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Showing 5 posts from December 2015.

Seventh Circuit Reiterates Standard for Establishing Substantial Limitation on the Ability to Work

It goes without saying that an employee cannot prevail on a disability discrimination claim unless he is actually disabled. In the context of the Americans with Disabilities Act (ADA), this means that he must show that a disability “substantially limits” one or more of his “major life activities.”  Predictably, plaintiffs often allege that the “major life activity” that their disability has impacted is the activity of “working." Thus, an important question for employers is this: when does a disability actually limit an employee’s ability to work? More ›

New Jersey's Department of Labor Issues New Rules Regarding "Ban the Box"

On December 7, 2015, the New Jersey Department of Labor and Workforce Development (the “NJDOL”) promulgated a set of regulations to enforce and more specifically define the restrictions contained in the State's "Opportunity to Compete Act."  Governor Chris Christie of New Jersey signed the Act on August 11, 2014, following the lead of a handful of other states by requiring employers to remove criminal-convictions questions from job applications and defer background inquiries until the conclusion of the “initial application process”.  While the Act went into effect on March 1, 2015, the NJDOL's new rules are the first issued.  Among other important aspects, the NJDOLs new regulations define a first interview as any "live, direct contact” between the employer and applicant, whether by telephone, video conferencing, or in person. More ›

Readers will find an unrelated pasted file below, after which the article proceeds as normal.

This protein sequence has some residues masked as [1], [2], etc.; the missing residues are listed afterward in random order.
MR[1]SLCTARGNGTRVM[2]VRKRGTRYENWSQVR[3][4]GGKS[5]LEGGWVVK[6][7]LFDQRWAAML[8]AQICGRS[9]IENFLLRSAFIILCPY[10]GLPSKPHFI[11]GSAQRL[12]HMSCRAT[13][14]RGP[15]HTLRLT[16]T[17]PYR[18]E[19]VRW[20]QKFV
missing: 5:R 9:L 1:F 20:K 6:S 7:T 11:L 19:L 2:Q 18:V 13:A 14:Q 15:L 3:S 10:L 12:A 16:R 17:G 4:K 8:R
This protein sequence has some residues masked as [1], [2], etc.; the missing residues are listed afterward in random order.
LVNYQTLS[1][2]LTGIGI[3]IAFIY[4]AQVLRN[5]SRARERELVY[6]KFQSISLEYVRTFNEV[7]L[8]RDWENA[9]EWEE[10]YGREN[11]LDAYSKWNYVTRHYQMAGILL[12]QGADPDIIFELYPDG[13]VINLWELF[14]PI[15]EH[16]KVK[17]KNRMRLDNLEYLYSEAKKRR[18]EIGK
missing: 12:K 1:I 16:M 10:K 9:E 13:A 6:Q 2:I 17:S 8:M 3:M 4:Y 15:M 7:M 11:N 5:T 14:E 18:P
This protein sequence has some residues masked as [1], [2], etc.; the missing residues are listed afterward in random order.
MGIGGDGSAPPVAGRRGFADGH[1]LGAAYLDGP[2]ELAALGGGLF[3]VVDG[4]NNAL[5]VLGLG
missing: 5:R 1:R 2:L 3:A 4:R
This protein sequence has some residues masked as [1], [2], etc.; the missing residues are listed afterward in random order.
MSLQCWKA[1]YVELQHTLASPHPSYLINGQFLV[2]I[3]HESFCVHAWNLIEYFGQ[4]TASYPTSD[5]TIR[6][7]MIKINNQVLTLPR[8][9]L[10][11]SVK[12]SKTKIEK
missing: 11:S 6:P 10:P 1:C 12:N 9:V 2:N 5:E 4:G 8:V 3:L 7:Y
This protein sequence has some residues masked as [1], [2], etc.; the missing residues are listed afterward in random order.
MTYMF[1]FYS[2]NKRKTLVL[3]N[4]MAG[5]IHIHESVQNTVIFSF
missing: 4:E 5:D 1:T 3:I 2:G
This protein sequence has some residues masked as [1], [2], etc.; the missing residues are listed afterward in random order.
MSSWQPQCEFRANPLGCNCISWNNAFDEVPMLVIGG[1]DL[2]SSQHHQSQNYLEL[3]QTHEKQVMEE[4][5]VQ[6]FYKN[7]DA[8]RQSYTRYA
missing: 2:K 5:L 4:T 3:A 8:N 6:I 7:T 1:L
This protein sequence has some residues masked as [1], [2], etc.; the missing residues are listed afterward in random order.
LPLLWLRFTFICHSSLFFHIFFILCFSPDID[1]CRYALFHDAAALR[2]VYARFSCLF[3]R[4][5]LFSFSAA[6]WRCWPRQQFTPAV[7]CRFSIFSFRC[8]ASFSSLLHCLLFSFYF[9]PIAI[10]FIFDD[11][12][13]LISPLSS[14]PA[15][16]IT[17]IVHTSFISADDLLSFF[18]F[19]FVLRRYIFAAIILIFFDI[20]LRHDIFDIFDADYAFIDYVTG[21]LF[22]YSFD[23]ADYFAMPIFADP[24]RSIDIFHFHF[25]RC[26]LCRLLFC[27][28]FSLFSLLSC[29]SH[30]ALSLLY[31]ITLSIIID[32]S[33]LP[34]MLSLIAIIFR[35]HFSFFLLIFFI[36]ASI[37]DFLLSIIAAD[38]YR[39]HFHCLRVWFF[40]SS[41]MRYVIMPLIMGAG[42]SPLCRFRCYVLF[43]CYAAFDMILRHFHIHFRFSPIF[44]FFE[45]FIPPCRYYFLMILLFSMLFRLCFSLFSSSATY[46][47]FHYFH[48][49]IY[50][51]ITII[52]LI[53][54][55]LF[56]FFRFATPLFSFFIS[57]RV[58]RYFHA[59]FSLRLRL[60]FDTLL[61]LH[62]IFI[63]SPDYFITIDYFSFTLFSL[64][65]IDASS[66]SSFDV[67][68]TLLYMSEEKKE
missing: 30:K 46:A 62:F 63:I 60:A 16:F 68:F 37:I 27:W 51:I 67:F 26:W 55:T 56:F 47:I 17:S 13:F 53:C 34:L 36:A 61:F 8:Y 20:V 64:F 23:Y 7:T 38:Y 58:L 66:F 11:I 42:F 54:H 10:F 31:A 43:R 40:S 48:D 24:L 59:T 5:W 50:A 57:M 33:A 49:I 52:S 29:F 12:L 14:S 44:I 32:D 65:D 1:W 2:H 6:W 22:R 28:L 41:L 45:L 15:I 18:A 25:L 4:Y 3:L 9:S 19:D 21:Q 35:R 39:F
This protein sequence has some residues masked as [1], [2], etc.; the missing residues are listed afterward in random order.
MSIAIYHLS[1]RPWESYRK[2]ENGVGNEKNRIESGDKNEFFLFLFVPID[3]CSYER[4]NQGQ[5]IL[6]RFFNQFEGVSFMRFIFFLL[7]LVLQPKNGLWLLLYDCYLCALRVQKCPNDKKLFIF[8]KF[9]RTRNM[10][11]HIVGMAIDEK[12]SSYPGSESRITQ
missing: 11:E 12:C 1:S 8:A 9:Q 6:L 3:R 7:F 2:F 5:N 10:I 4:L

Tales of the FLSA: The case of the Complaining Manager

What can you do when your boss won't listen to you, the Manager/Director of Human Resources?

"Keep complaining," the Ninth Circuit said (not in those words). More ›

New IRS Initiative Highlights Trust Fund Tax Compliance Issues

The IRS has begun a new initiative focused on payroll tax compliance for employers, and specifically the timely deposit of withheld payroll and income taxes. Those taxes, which are withheld from an employee's paycheck and then turned over to the IRS by employers, are known as "trust fund" taxes. Employers who fail to timely submit their trust fund taxes may be subject to civil or criminal liability, as well as personal liability for those individuals who are responsible for collecting and depositing the trust fund taxes. More ›

The Threshold is Coming! The Threshold is Coming!...eventually: Final OT Exemption Rules Coming in July 2016

This blog has previously discussed the July 2015 proposed regulatory changes issued by the Department of Labor (DOL) that seek to significantly expand overtime eligibility under the Fair Labor Standards Act (FLSA) by more than doubling the salary threshold for this exemption from the current $455 a week to $970 a week. For the first time, the proposal also seeks to index the salary threshold in order to keep up with inflation, although the DOL sought input regarding the precise indexing mechanism. More ›